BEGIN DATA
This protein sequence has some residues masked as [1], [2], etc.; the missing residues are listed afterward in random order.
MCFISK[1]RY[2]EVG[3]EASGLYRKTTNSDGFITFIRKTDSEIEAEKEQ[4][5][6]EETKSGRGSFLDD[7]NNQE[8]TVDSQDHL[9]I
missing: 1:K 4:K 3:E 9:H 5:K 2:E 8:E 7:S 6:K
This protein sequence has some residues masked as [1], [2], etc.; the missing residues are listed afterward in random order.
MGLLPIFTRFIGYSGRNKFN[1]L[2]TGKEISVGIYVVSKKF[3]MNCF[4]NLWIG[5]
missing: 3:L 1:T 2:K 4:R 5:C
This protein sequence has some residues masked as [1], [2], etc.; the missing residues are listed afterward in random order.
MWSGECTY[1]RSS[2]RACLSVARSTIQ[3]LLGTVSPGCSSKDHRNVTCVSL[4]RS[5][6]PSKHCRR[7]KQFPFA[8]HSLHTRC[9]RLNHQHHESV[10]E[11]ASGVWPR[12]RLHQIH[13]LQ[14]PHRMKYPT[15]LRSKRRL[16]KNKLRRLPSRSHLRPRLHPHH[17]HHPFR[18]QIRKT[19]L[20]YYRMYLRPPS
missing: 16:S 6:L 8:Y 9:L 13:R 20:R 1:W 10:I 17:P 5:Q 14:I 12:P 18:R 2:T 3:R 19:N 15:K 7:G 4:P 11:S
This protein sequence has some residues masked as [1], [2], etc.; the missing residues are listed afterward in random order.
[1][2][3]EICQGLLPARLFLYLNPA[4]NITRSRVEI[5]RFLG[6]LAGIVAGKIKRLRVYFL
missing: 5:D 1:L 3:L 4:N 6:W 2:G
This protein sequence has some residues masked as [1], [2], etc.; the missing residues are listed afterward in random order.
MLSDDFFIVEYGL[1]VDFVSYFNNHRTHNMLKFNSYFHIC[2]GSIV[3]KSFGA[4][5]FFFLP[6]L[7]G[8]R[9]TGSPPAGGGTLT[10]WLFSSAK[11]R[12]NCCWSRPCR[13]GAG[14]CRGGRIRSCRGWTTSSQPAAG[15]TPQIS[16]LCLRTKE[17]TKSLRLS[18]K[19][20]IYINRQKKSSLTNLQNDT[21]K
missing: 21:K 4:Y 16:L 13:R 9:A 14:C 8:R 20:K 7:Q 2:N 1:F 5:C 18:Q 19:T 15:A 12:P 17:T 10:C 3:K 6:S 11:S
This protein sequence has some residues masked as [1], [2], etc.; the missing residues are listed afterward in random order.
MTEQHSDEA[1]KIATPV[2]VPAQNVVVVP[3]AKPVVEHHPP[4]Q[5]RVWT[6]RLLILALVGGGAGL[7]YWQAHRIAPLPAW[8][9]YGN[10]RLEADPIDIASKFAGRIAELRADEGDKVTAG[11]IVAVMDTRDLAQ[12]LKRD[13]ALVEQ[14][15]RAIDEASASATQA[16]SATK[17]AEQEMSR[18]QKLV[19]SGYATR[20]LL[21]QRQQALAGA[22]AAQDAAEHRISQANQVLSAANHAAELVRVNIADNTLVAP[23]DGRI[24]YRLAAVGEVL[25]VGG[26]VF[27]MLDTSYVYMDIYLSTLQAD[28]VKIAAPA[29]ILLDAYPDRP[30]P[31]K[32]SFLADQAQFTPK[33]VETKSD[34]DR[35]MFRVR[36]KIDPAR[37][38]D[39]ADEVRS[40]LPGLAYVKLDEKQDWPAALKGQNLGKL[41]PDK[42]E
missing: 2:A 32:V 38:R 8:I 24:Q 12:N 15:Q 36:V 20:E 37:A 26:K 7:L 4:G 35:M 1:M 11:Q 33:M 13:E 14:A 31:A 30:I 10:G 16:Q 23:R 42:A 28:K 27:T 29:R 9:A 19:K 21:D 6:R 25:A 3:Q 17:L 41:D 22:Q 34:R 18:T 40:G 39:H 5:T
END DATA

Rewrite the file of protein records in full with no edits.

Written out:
This protein sequence has some residues masked as [1], [2], etc.; the missing residues are listed afterward in random order.
MCFISK[1]RY[2]EVG[3]EASGLYRKTTNSDGFITFIRKTDSEIEAEKEQ[4][5][6]EETKSGRGSFLDD[7]NNQE[8]TVDSQDHL[9]I
missing: 1:K 4:K 3:E 9:H 5:K 2:E 8:E 7:S 6:K
This protein sequence has some residues masked as [1], [2], etc.; the missing residues are listed afterward in random order.
MGLLPIFTRFIGYSGRNKFN[1]L[2]TGKEISVGIYVVSKKF[3]MNCF[4]NLWIG[5]
missing: 3:L 1:T 2:K 4:R 5:C
This protein sequence has some residues masked as [1], [2], etc.; the missing residues are listed afterward in random order.
MWSGECTY[1]RSS[2]RACLSVARSTIQ[3]LLGTVSPGCSSKDHRNVTCVSL[4]RS[5][6]PSKHCRR[7]KQFPFA[8]HSLHTRC[9]RLNHQHHESV[10]E[11]ASGVWPR[12]RLHQIH[13]LQ[14]PHRMKYPT[15]LRSKRRL[16]KNKLRRLPSRSHLRPRLHPHH[17]HHPFR[18]QIRKT[19]L[20]YYRMYLRPPS
missing: 16:S 6:L 8:Y 9:L 13:R 20:R 1:W 10:I 17:P 5:Q 14:I 12:P 18:R 2:T 3:R 19:N 15:K 7:G 4:P 11:S
This protein sequence has some residues masked as [1], [2], etc.; the missing residues are listed afterward in random order.
[1][2][3]EICQGLLPARLFLYLNPA[4]NITRSRVEI[5]RFLG[6]LAGIVAGKIKRLRVYFL
missing: 5:D 1:L 3:L 4:N 6:W 2:G
This protein sequence has some residues masked as [1], [2], etc.; the missing residues are listed afterward in random order.
MLSDDFFIVEYGL[1]VDFVSYFNNHRTHNMLKFNSYFHIC[2]GSIV[3]KSFGA[4][5]FFFLP[6]L[7]G[8]R[9]TGSPPAGGGTLT[10]WLFSSAK[11]R[12]NCCWSRPCR[13]GAG[14]CRGGRIRSCRGWTTSSQPAAG[15]TPQIS[16]LCLRTKE[17]TKSLRLS[18]K[19][20]IYINRQKKSSLTNLQNDT[21]K
missing: 21:K 4:Y 16:L 13:R 9:A 14:C 8:R 20:K 7:Q 2:N 1:F 5:C 18:Q 19:T 15:A 12:P 17:T 10:C 3:K 6:S 11:S
This protein sequence has some residues masked as [1], [2], etc.; the missing residues are listed afterward in random order.
MTEQHSDEA[1]KIATPV[2]VPAQNVVVVP[3]AKPVVEHHPP[4]Q[5]RVWT[6]RLLILALVGGGAGL[7]YWQAHRIAPLPAW[8][9]YGN[10]RLEADPIDIASKFAGRIAELRADEGDKVTAG[11]IVAVMDTRDLAQ[12]LKRD[13]ALVEQ[14][15]RAIDEASASATQA[16]SATK[17]AEQEMSR[18]QKLV[19]SGYATR[20]LL[21]QRQQALAGA[22]AAQDAAEHRISQANQVLSAANHAAELVRVNIADNTLVAP[23]DGRI[24]YRLAAVGEVL[25]VGG[26]VF[27]MLDTSYVYMDIYLSTLQAD[28]VKIAAPA[29]ILLDAYPDRP[30]P[31]K[32]SFLADQAQFTPK[33]VETKSD[34]DR[35]MFRVR[36]KIDPAR[37][38]D[39]ADEVRS[40]LPGLAYVKLDEKQDWPAALKGQNLGKL[41]PDK[42]E
missing: 2:A 32:V 38:R 8:I 24:Q 12:N 15:Q 36:V 20:E 37:A 26:K 7:L 4:G 35:M 1:M 11:Q 33:M 13:E 14:A 31:A 30:I 10:G 16:Q 23:R 42:A 28:K 27:T 29:R 9:A 19:K 21:D 6:R 25:A 3:Q 17:L 41:D 22:Q 34:R 18:T 40:G 39:H 5:T